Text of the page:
‘Other songs, like True Love, were really meant to be on there, but his vocals were so raw and unclean on the version we had intact that we weren’t sure Elliott would have put it out. We did find out the whereabouts, later, of a cleaner version, and hopefully, that can make it out eventually. We’ll see. It literally was found about three days late to make the cut.
Basically what I’m saying is that decisions HAD to be made, and so songs got chosen over others. None of us are conspiring to hide anything, at least I can speak for myself, and as for not wanting to put depressing songs on there, listen to the music. If we were really censoring the songs, pretty much NONE of them would have made it. There wouldn’t have been a record. Elliott’s songs are beautiful, and sad, and touching, and heartfelt, and sometimes very autobiographical, and sometimes more metaphorical. But there’s no doubt that this is a dark record. He was in a dark time for most of the last 4 years. And those dark songs still made it. Because we felt that that’s how he wanted it.’
Basically, they had to make some choices and the clean versions of some songs were not found on time. And I understand why they also did not include ‘See You In Heaven’, simply this song was not finished and no version with lyrics was ever found, ask Larry Crane….
Furthermore, if the family members are not convinced Elliott committed suicide, as many of some of their rare declarations tend to point it out, it is very understandable they might have left out anything with suicide in the title, honestly having a song called ‘Suicide machine’ on a album like this would have been such a stigma, even though the lyrics of this song are anything but a I-want-kill-myself declaration.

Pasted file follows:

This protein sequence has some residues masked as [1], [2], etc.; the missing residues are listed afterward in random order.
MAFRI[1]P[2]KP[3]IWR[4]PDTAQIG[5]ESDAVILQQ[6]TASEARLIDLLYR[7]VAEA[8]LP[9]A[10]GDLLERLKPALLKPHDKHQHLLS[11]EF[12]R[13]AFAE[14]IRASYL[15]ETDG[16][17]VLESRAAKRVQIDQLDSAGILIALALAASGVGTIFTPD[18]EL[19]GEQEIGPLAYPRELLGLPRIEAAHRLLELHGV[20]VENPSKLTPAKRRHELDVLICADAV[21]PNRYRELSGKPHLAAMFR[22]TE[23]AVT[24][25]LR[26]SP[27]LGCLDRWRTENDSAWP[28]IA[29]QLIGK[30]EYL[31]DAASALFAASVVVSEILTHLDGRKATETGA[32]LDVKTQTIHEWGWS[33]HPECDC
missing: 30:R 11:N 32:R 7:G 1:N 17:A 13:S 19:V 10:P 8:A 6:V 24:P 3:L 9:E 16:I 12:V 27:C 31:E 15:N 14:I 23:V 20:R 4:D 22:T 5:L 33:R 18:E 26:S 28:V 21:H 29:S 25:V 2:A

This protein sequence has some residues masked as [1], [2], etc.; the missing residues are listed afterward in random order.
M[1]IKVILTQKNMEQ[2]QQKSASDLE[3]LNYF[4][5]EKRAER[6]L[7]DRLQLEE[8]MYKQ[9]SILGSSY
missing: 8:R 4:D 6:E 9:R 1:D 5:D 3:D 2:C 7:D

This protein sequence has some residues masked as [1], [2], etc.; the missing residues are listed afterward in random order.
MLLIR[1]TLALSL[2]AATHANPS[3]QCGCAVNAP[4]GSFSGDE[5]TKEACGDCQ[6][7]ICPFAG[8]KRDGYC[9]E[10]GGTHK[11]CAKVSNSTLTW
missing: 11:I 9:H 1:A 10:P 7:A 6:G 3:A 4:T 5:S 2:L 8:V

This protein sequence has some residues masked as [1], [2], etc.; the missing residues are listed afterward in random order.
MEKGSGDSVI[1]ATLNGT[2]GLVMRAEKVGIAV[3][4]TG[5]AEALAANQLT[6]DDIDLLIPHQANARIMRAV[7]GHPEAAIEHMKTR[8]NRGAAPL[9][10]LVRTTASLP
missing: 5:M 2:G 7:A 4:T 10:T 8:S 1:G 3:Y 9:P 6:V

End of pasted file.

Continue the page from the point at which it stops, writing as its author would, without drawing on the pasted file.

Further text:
There are other aspects to the story, Johan Wohlert, of Danish indie band Mew, wrote on his blog that, he helped in the recording of the Beatles’ ‘Hey Jude’ by Elliott and his father Gary Smith in a Los Angeles studio on 18th September 2001. This song was supposed to be on the soundtrack of the Royal Tenenbaums but was never released for some reason. He was recording with his father, so how could he have been in bad terms with him? How his alleged fear of his family taking control over his music could have been directed toward his father, who is currently making music decisions for the estate? Could his fear have been directed against his label rather?
And I am not entirely done, this sentence from the lawsuit is just bad timing for Chiba’s declaration:’ The complaint alleged that Chiba and Smith entered into an oral agreement in August 2002’. August 2002? Let me quote the Spin article again:
‘After emerging from the Neurotransmitter Restoration Center, and moving in with Jennifer Chiba to recuperate in fall 2002, Elliott Smith was still in tremendous psychic pain.’
So if they really made this oral agreement at that time, when he was hallucinating, thinking white cars were following him (read the article), how could she have trusted an agreement made by a man still in tremendous psychic pain? She cannot have it both ways, he was rational and healthy enough to make such an accord, and he had a serious mental illness?
At the Q&A, J. Chiba also said she ‘regretted not allowing Elliott to write a will because a lawsuit would have never happened, and refused to let him write a will because she thought that allowing him to write one would give him more of a license to kill himself’.
Sure, she can make up any distorted fact she wants now he is dead, I just find laughable she was the one ‘not allowing’ him to make such a decision. Had Elliott turned into a small child who was listening to his girlfriend? I know enough about Elliott to know he was stubborn and was not listening to other’s opinion about what he had to do.
In conclusion, it is a FACT that censorship is NOT the legal reason why J. Chiba sued the family, it was a Marvin lawsuit, and she wanted money for some work she wasn’t licensed to do (and she lost her lawsuit after changing a few times her claim). She now pretends it was for another reason, to gain other people’s sympathy and make Elliott’s family look bad: they are the censors, she is the victim,… give me a break!
Originally published on Rock NYC (May 16, 2011)